The classroom, with all of its limitations, remains a location of possibility. In that field of possibility we have the opportunity to labor for freedom, to demand of ourselves and our comrades, an openness of mind and heart that allows us to face reality even as we collectively imagine ways to move beyond boundaries, to transgress. This is education as the practice of freedom. (bell hooks, Teaching to Transgress: Education as the Practice of Freedom, p. 207)
Open Pedagogy is not a magical panacea for the crises that currently challenge higher ed. That being said, we both feel that Open Pedagogy offers a set of dynamic commitments that could help faculty and students articulate a sustainable, vibrant, and inclusive future for our educational institutions. By focusing on access, agency, and a commons-oriented approach to education, we can clarify our challenges and firmly assert a learner-centered  vision for higher education. (Rajiv Jhangiani and Robin DeRosa, Open Pedagogy, last paragraph)

Based on our synchronous discussion yesterday, we know there are parts of STEM-H that are difficult to reconcile with critical pedagogy. How do we apply this pedagogical theory to lab (which we will discuss further tomorrow)? How do we scale it up to 400 or 1000-person classes without #EdTech and without spending immense amounts of personal time on our classes? How do we deal with TAs that we need to train in critical pedagogy who actually make our lives harder if we require more time to train with them? And how do we convince our colleagues that the aspects of critical pedagogy actually can be applied to the STEM-H classroom?

I can visualize possible experimental answers for some of these, but for others I'm just lost. Renée's (@rlink on Discourse) story during the synchronous discussion about training less than enthusiastic (and egotistical) first year graduate student TAs to interact with students is particularly perplexing and worth contemplating further. And I thought I had it bad with apathetic and systematically underprepared students who are scared to take my class. My suspicion is that baby steps are the way to go for all of these issues but that really depends on context.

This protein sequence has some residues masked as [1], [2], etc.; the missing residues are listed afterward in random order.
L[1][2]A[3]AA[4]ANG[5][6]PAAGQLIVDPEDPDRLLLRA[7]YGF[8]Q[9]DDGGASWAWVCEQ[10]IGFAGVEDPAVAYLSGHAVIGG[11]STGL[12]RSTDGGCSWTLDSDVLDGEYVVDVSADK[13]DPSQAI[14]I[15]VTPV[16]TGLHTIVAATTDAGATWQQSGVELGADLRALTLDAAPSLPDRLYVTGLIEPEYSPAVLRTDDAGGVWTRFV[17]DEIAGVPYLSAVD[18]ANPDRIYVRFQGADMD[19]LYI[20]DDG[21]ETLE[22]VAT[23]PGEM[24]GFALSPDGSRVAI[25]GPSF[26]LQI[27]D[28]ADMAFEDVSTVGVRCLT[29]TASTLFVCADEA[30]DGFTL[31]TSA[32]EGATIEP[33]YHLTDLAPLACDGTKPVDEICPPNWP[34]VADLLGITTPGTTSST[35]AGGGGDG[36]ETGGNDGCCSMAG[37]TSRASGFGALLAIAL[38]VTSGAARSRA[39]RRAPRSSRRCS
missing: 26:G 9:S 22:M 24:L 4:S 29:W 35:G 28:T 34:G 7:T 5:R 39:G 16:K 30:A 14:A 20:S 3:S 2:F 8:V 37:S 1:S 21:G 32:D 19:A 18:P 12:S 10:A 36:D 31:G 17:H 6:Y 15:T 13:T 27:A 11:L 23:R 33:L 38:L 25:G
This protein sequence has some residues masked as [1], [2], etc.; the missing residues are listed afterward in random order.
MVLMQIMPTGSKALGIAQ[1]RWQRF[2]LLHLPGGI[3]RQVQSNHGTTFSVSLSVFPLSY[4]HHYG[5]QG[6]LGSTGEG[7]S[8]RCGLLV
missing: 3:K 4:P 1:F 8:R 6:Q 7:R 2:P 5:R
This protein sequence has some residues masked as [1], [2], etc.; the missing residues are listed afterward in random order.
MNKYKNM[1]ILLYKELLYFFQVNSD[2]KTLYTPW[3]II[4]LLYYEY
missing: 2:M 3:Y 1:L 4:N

When I first was introduced to critical pedagogy, I couldn't necessarily see how to apply it to my large classes. So, I chose to apply it in my smaller classes and in my life. I used it in my labs where I knew my students by name already. I used critical pedagogy in meetings with my collaborators and colleagues. I used it at ACS National Meetings when I ran symposia. The more I used it in these other contexts, the more I could visualize how to use it in my larger classrooms.

Some of the possible answers to some of the questions I outlined above may lie in open pedagogy.

Open pedagogy is different from just using open educational resources (which are awesome, but not really what we're discussing here). Open pedagogy takes the idea that students can be knowledge creators in a public forum and puts it to use in the context of your STEM-H content. The options can range from empowering students to write public reflective blogs detailing their learning journey in class or wikipedia articles on their favorite unknown scientist to creating living textbooks and lab manuals. The possibilities are endless, even in STEM-H classes, and our imaginations (along with the considerations above) are our major limitation.

We have a synchronous meeting today at 1pm MDT/3pm EDT. The Zoom link is under the Synchronous Sessions chat in Discourse or in your email. Please join us as we chat about what we've learned thus far. The chat yesterday was very engaging, with lots of input and differing perspectives. A recording will be made available on my pedagogy YouTube channel (it's where the vidcasts have been). The recording from yesterday (which is unlisted) is here.

In terms of the synchronous session yesterday with Maha, here are the links I promised I would share:

Bali, M., Caines, A., Hogue, R. J., DeWaard, H. J., & Friedrich, C. (2019). Intentionally equitable hospitality in hybrid video dialogue: The context of virtually connecting [Online Article]. eLearn Magazine.

World Time Buddy -

Virtually Connecting -

Also, we have a article for annotation today and it's here. It is an article written by Maha Bali, Rajiv Jhangiani, and Catherine Cronin and they are going to chime in here and there with their comments as they are able. Just for context, the vidcast is with Robin DeRosa, who co-wrote the Open Pedagogy article that we will read today with Rajiv.

The plan for the day is here: The DPL master plan google doc is in the Google Drive, which also houses all of the non-open articles for the week, and is found here.